Category archive: Brad Keselowski
HAMPTON, Ga. -- Even with his back to the wall, Brad Keselowski loves where he is.
Even here on the precipice of failing to make the Chase to get even a shot at defending his 2012 Cup championship, "I'm confident because I started from nothing and was able to win a championship," he said going into Sunday's AdvoCare 500 at Atlanta Motor Speedway (7:30 p.m. ET, ESPN & WatchESPN). "We were able to climb that mountain, and I'm confident we'll be able to do it again."
John Harrelson/Getty ImagesBrad Keselowski is excited about his chances Sunday night in Atlanta.
Note the "started from nothing." That is always on his mind, keeping him loving where he is, just with a chance in a sport that "is a bit of a roller coaster and we're at the bottom of it right now. There's no doubt about it."
Winless this season, buffeted by luck as bad as a defending champion could dread, Keselowski draws on the pure racers' bloodlines in him, the genes of a hard-knocks ARCA racing family from Michigan that was never handed anything.
He's down but not devastated in his post-championship plummet, having learned early on that "In this world, it's easy to get kicked in the gut pretty quick."
So now, 11th in points, with two races left to make the Chase, Keselowski looks at his ilk, to one of the handful of pure racers left in the sport, for inspiration.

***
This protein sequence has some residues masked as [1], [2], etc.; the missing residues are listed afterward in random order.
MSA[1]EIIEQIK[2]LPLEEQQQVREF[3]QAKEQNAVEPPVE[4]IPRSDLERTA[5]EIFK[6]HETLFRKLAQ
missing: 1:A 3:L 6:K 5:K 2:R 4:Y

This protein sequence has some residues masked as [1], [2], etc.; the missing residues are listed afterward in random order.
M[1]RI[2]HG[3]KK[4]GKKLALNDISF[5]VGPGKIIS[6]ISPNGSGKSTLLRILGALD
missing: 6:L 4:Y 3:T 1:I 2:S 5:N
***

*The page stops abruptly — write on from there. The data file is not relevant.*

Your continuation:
"I spent some time over the last few weeks looking back at Tony Stewart's season in 2011 because I think there are a lot of parallels between his season that year and where I'm at right now," Keselowski said.
That was when Stewart was winless in the regular season and said publicly near the end of it that his team didn't deserve to make the Chase, wasn't worthy of taking up a spot. That turned out to be the greatest jump start in the history of NASCAR.
Stewart won five of 10 Chase races and the championship, and those five wins were a season high for any Cup driver, all season.
So Keselowski sees that a Chase can amount to a whole season -- if you can make it.
"I think if we can get through these next two weeks, we're in as strong a position as ever," he said.